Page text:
Objectives: To identify the current familiarity and use of online classroom platforms by medical students and Paediatric residents and identify the barriers to its use for medical education.

Methods: A descriptive comparative study design using a semi-structured online questionnaire Google survey of 128 medical students and residents in training in University of Port Harcourt Teaching Hospital assessing demographics, availability of online learning tools, and application.

Results: Both groups had high familiarity but low use of Google classroom and preferred mobile devices to laptops. There was high familiarity 90.6%, but low use 42.2%, of Google classroom and the ease of using Google classroom for interfacing or interacting between learners and facilitators was affected by Internet availability, Pearson correlation, 0.185, p = 0.037, but not electric power availability, Pearson correlation, 0.135, p = 0.133.

Conclusions: There is an overall high awareness of a range of the Google classroom LMS platforms by medical students and residents. However, constant electric energy supply, availability of the internet, and competence in preparing multimedia presentations and uploading these for assessment may enhance the use of online learning platforms in Nigeria for undergraduate and postgraduate medical education. For online learning to continue without hindrance, the learners must motivate the facilitators by turning in their assignments early.

Determination of Selected Nursing Transcripts for E-health/E-nursing Education

Rasmeh Al-Huneiti, Mohammed Al Masarweh, Ziad Hunaiti, Ebrahim Mansour, Wamadeva Balachanrdan

Issues and Development in Health Research Vol. 6, 5 October 2021, Page 43-50
https://doi.org/10.9734/bpi/idhr/v6/13124D

This paper reports on research concerning the establishment of an E-learning framework to impart E-health education to nurses in developing countries. Nursing and midwifery academic transcripts from several schools of nursing in different developing countries for nurse graduated in the years 2005-2009 were analyzed to evaluate their contents regarding Information Communication Technology (ICT) and E-health/E-nursing courses. Content analysis mechanism for 24 transcripts from eight developing countries were analyzed, this analysis revealed that there was no evidence of the introduction of the concept of E-health/E-nursing as such in any of the transcripts studied; Most of the programs ( 75%) were four years long, the vast majority (87%) of programmes had some kind of ICT- or computer-related modules, mostly concerning basic computer skills and IT fundamentals. The study finding justify the need for integration of E-health/E-nursing learning module in nursing curricula for national nursing institutions, and E-health literacy should be a prerequisite for the registration of general scope nurses/medical students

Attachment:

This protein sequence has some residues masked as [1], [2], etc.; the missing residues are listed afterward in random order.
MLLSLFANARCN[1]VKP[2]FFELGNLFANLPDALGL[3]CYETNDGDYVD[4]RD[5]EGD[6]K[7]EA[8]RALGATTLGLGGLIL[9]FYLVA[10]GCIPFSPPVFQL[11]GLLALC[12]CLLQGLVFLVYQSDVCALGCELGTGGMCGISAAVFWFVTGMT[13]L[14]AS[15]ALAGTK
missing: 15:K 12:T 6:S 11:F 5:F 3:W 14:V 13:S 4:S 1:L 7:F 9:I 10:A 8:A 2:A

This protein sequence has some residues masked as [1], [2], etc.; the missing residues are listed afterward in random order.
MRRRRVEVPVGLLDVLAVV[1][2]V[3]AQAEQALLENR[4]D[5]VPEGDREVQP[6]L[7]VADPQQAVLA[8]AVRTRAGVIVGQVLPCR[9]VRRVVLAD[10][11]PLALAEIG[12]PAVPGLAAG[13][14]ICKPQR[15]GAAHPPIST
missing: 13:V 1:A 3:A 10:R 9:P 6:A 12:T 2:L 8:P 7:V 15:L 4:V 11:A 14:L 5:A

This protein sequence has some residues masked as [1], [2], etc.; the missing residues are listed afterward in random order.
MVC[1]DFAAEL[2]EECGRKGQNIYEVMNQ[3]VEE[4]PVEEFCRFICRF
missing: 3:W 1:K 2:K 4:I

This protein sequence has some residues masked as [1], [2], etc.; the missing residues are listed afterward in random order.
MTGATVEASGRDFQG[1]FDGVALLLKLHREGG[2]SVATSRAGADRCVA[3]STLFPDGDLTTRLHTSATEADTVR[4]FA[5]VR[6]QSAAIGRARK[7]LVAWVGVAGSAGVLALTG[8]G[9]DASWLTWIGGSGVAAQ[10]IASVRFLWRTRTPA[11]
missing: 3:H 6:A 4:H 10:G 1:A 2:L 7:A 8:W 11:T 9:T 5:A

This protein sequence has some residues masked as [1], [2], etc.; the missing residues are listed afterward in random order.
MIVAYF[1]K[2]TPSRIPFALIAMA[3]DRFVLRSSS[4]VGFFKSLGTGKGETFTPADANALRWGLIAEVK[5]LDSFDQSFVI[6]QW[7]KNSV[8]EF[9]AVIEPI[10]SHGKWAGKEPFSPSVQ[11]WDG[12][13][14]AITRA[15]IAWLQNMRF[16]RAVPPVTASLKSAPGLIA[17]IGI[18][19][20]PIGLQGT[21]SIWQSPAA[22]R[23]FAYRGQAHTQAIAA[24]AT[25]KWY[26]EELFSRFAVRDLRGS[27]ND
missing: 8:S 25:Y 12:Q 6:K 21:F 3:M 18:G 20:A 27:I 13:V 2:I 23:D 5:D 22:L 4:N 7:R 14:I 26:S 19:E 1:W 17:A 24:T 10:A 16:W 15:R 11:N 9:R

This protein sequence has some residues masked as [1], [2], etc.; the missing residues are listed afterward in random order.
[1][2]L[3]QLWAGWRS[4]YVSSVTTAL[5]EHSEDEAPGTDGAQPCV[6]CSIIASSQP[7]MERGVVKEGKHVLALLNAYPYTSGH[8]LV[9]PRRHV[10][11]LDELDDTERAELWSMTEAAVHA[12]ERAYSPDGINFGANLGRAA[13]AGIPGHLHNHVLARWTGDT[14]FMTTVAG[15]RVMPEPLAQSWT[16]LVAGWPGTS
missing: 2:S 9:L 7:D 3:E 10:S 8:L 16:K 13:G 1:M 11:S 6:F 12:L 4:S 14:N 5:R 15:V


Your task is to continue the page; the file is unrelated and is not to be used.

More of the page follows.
This is an issue to be addressed in this paper’s analysis section where the prioritization of HIV/AIDS and Health by South Africans are compared. Utilizing the South African sample from the Fourth Round of the Afrobarometer survey, this paper identifies the factors which predicted respondent selection of HIV/AIDS as an important issue for the government to address. The identification of HIV/AIDS as an important governmental problem became the study’s dependent variable. Other possible important factors were whether respondents had personal knowledge of HIV/AIDS, meaning they knew someone who died of AIDS, poverty, and their assessments of the way the government was handling the HIV/AIDS crisis. Respondent background and demographic characteristics were also included in a logistic regression analysis. The results identified three factors that predicted respondent choice of HIV/AIDS: race, especially being a Black South African, the choice of health as a governmental priority, and the rural-urban dimension. The conclusion was that HIV/AIDS, as opposed to health, should be the focus of campaigns designed to mobilize public support of comprehensive HIV/AIDS strategies in South Africa.

A Review on Xenobiotics: The Impact of SARS-CoV-2 on the Evolutionary Development of Human

A. Vladyko, E. Fomina, P. Semizhon

Issues and Development in Health Research Vol. 6, 5 October 2021, Page 59-66
https://doi.org/10.9734/bpi/idhr/v6/3353F

There are many assumptions about the timing of the finish of the COVID-19 coronavirus pandemic. The experience of the development of previously identified coronavirus epidemics in 2002 (SARS) and 2012 (MERS) indicates a 1-2-year duration. However, there are still many questions related to the course of past epidemics and this pandemic. It is known from the literature data that the mortality rate, for example, during the 2002 SARS epidemic, it was about 10%, in MERS – 35%, while in SARS-CoV-2 it is approximately 3-4%. Then why is the SARS-CoV-2 infection declared a pandemic, and SARS 2002 an epidemic? It is still unclear why the vaccine does not reduce the course of the coronavirus pandemic? And can any vaccine developed by traditional technology aimed at neutralizing the pathogen and stopping its circulation in the human population, prevent the spread of the infectious agent? What is the cause or source of the infection? Why are there no vaccines against human immunodeficiency virus and hepatitis C? Why are the biological characteristics of each person ignored during vaccination? When will the SARS-CoV-2 mutations stop? What role does the environment play in the development of the pandemic? Maybe the COVID-19 coronavirus pandemic did not begin in December 2019, but with the appearance of mammals on earth? Who or what is the regulator of the evolution of all living things on the planet?

This message attempts to answer all the questions raised.

Determination Factors Associated with Psychological Outcomes of Healthcare Workers during the COVID-19 Pandemic and its Effects on Quality of Life

Hanin Abdulhameed Shalaby, Nora Baroom, Rawan Anwar Obaid, Enaam Raboe

Issues and Development in Health Research Vol. 6, 5 October 2021, Page 67-83